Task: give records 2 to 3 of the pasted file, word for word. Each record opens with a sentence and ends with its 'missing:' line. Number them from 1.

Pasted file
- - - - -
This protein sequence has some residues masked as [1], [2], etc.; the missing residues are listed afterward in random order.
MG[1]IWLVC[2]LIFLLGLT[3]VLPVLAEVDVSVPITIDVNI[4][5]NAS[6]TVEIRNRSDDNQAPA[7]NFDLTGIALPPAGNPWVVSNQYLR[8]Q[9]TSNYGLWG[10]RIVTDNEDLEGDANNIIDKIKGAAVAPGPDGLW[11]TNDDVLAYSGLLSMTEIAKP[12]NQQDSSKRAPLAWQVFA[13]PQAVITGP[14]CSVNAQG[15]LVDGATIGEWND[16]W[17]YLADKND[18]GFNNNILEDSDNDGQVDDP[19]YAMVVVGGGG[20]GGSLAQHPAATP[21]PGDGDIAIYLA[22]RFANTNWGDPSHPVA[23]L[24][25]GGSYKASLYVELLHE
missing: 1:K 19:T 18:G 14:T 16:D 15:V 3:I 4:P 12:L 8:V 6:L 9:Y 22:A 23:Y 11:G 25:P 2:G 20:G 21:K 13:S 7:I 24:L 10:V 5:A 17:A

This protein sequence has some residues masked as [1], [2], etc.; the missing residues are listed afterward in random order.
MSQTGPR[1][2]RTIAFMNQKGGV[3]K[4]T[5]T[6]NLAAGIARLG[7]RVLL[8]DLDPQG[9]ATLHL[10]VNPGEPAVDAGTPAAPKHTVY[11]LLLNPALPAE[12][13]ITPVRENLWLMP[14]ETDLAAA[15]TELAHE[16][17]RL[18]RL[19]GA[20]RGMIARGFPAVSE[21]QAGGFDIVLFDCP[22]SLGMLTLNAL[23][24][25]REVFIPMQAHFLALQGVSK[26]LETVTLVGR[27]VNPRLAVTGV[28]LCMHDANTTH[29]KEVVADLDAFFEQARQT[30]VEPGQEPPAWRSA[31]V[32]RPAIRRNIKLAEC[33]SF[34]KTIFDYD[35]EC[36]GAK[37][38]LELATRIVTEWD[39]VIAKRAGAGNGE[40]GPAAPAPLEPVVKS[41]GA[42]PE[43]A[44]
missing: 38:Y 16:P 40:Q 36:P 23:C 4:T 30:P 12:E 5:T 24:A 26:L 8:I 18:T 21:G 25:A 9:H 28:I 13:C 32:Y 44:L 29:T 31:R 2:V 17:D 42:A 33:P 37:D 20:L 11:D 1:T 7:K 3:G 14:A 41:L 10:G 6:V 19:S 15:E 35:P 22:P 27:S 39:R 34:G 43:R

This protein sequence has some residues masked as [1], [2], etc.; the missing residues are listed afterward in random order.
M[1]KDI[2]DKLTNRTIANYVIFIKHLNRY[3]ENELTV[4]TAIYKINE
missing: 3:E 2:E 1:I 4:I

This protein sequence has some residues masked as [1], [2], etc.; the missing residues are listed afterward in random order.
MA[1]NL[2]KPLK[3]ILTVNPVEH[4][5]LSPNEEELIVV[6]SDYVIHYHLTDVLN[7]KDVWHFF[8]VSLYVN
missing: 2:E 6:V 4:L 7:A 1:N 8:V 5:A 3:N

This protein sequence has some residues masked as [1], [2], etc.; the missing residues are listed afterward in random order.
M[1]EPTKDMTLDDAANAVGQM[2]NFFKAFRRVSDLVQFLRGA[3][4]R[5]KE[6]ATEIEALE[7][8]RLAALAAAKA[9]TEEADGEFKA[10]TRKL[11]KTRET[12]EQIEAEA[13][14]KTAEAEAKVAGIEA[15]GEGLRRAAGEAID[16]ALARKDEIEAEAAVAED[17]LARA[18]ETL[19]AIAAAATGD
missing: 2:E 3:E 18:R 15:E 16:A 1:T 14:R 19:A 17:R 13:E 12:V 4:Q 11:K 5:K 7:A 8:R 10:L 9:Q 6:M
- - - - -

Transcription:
This protein sequence has some residues masked as [1], [2], etc.; the missing residues are listed afterward in random order.
MSQTGPR[1][2]RTIAFMNQKGGV[3]K[4]T[5]T[6]NLAAGIARLG[7]RVLL[8]DLDPQG[9]ATLHL[10]VNPGEPAVDAGTPAAPKHTVY[11]LLLNPALPAE[12][13]ITPVRENLWLMP[14]ETDLAAA[15]TELAHE[16][17]RL[18]RL[19]GA[20]RGMIARGFPAVSE[21]QAGGFDIVLFDCP[22]SLGMLTLNAL[23][24][25]REVFIPMQAHFLALQGVSK[26]LETVTLVGR[27]VNPRLAVTGV[28]LCMHDANTTH[29]KEVVADLDAFFEQARQT[30]VEPGQEPPAWRSA[31]V[32]RPAIRRNIKLAEC[33]SF[34]KTIFDYD[35]EC[36]GAK[37][38]LELATRIVTEWD[39]VIAKRAGAGNGE[40]GPAAPAPLEPVVKS[41]GA[42]PE[43]A[44]
missing: 38:Y 16:P 40:Q 36:P 23:C 4:T 30:P 12:E 5:T 24:A 26:L 8:I 18:T 21:G 25:A 9:H 28:I 13:C 32:Y 44:L 29:T 31:R 2:V 17:D 42:A 33:P 37:D 20:L 11:D 1:T 7:K 3:G 14:A 41:L 10:G 6:V 19:S 15:E 35:P 22:P 27:S 39:R 34:G 43:R

This protein sequence has some residues masked as [1], [2], etc.; the missing residues are listed afterward in random order.
M[1]KDI[2]DKLTNRTIANYVIFIKHLNRY[3]ENELTV[4]TAIYKINE
missing: 3:E 2:E 1:I 4:I